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Hope, Faith & Charity

[whitespace] A Photo Essay
By Christopher Gardner


'Hope is a waking dream.'
--Aristotle

Monica Bocanega Sweet Fifteen

When a Hispanic girl turns 15, it is more than a birthday. It is a rite of passage called quinceañera. Monica Bocanega was presented to the world as a woman early this month by her anxious father, Jose Bocanegra. "I'm very proud of her ... What can I say? It's the best for me," he said. The church ceremony was followed by a party rivaling many wedding receptions, with mandatory attendance of all family and friends. "I'm very excited and a little scared," confessed a radiant Monica. "This means a lot to me and my family. It's tradition."




Esfir Dynkina Senior Year

'Not so quickly, not so quickly," pleads 87-year-old Esfir Dynkina. She is listening to an English test on cassette tapes with 30 other Russian emigrants. They are attending classes at the Jewish Family Center in Los Gatos in preparation for becoming naturalized citizens. Esfir has been a citizen for two years but wants to speak and understand English proficiently. Originally from St. Petersburg, she moved here seven years ago to be close to her family. At the spry age of 87 she brings the intensity and concentration of a college student to her studies. Says Esfir, "I am glad to be in America ... It is good."




the Tidermans

Party of 4

The ultrasound room in the Good Samaritan Hospital perinatal unit is kept warm and dimly lit as Sonnie Tidermans and her husband, Lucky, wait nervously. A previous test indicated there could be a problem with the pregnancy. When the ultrasound reveals that everything is normal and shows in undeniable detail that the Tidermans are destined for another boy, they break out in laughter. "You're going to have a little playmate! Sonnie tells her son, Trey. "A little brother," beams the father. With some of their fears assuaged, they totter off to get ready for the holidays and await the arrival of the new addition to their family.



Rabbi Noach Vogel

Laying of the Tefillin

In the early morning dawn, a group of men gather in converted office space off Meridian Avenue. Slowly they dress in the vestments of their religion (tallis and tefillin) and begin to pray. Chasidic Rabbi Noach Vogel joins this group for their morning ritual, then speaks about Judaism and faith. "In the earlier generations, people had faith without having a problem of believing, and in this generation everybody wants to know the facts: Why, why, why? So we study Chasidicism," he says. "We believe in a faith that is higher than understanding, higher than intellect. We believe that there are certain things that we don't understand. ... That is what we have to believe because it is beyond our intellect."



Sister Nhu Phuoc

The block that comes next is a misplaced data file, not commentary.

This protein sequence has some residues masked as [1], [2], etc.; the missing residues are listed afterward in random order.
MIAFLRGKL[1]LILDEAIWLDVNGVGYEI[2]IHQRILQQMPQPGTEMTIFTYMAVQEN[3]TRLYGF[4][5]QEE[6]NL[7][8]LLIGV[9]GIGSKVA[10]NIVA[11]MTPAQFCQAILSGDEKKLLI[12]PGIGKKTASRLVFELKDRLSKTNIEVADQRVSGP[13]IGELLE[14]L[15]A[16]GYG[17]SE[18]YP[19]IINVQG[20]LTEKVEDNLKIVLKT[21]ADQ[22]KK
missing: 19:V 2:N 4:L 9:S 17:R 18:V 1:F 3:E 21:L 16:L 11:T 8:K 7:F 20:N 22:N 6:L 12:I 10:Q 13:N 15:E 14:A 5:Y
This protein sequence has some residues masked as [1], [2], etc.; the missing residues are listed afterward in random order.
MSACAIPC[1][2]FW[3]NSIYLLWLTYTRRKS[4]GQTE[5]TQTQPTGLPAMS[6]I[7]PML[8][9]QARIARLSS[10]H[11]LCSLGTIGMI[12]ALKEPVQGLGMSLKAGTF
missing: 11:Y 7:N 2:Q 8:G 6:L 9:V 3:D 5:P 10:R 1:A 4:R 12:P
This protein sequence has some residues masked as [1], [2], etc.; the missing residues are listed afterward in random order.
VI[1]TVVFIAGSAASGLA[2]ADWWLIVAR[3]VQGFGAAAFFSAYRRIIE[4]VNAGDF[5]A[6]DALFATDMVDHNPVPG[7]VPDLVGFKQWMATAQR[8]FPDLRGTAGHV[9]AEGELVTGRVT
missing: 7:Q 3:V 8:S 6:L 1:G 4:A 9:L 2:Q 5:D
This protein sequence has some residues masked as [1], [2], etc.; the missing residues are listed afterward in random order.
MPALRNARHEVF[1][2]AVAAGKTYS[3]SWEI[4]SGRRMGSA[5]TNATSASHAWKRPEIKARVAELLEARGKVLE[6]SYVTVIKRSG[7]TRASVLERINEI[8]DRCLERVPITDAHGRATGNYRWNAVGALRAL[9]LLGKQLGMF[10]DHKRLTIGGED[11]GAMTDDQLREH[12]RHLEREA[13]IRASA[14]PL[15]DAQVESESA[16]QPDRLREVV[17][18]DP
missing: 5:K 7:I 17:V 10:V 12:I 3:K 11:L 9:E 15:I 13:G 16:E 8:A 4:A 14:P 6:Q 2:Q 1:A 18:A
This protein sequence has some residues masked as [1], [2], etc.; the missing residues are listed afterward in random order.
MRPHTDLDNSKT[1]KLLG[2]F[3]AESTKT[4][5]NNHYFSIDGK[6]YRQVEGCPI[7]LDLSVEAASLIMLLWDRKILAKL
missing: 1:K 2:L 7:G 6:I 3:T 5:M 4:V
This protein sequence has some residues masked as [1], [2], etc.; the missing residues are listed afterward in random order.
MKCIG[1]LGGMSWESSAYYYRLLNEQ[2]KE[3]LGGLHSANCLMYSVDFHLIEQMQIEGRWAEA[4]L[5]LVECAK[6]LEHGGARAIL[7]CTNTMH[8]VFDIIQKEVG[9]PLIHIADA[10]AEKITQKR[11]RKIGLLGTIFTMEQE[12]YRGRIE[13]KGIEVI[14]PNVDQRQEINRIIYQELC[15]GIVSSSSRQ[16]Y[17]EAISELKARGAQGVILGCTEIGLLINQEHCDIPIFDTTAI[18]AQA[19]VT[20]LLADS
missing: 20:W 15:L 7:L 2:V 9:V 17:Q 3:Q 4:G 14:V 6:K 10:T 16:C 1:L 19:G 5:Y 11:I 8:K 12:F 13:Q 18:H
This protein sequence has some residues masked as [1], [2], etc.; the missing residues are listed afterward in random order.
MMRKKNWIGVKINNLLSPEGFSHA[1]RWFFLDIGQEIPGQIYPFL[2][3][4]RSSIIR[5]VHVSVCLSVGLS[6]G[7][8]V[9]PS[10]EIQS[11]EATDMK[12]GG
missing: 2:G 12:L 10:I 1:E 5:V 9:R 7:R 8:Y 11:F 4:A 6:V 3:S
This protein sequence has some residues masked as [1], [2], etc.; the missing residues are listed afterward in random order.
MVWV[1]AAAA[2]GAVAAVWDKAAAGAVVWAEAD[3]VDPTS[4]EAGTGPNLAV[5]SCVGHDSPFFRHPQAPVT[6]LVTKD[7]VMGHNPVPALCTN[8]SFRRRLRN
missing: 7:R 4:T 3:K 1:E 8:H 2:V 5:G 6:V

Enlightning Strikes

Nhu Phuoc stands in front of the class. A Buddhist nun residing at the Duc Vien Community Pagoda in South San Jose, she has been following and teaching the ways of the master for most of her life. On Sundays the Temple is alive with services in the main room of the building, classes in the basement and a meal afterward for all who choose to stay. Sister Phuoc is matter-of-fact about people taking an active role in their destiny. She says, "Buddha cannot bring me to the heaven or push me down to the hell. I'm the one to decide ... I am the one who has responsibility for myself."



Sister Rosaria Sew Shall You Reap

In a little-known convent in Willow Glen, the sisters of The Divine Master quietly go about their day praying and sewing vestments for the Catholic church. They also operate a store that sells religious items, but they stay clear in their No. 1 mission: to pray. And they do so constantly. "I pray for everybody, anyone, anyone in need," says sister Rosaria. They take turns holding vigil in their small chapel and sewing and hand-embroidering garments that require many hours of work. Small and diminutive, they radiate a strength that belies their size. "Even though I do not see Jesus, I do not see God. ... I believe," says Sister Rosaria. "That's my greatest faith.




dog Bone Again

The clamorous din of excited dogs fills the air. There is no mistaking the kennel of the Santa Clara County Humane Society, where hyper pooches and indifferent felines reside at the largest such facility on the West Coast and third largest in the nation. With an impressive 95 percent adoption rate, the local animal shelter will care for about 33,000 animals in a year, who consume 80,000 pounds of food annually. The society can always use kibble donations, as well as animal toys. If you would like to help, call 408/727-3383




Ignacio Nunez Necessary Baggage

With the help of Cisco Systems, the airline industry, Del Monte and a host of other local contributors, San Jose's Second Harvest Food Bank gathered and distributed 16 million pounds of food last year. The food bank takes its mission statement seriously: "That no one in Santa Clara/San Mateo County go hungry." Ignacio Nunez (right) is trying to get into the high-tech world. He is a 57-year-old father of seven who is studying computer skills at the Center for Employment Training. He says the four to five bags of food his family receives each month from Second Harvest is a blessing. To make a donation, call 408/266-8866.



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From the December 24-31, 1997 issue of Metro.

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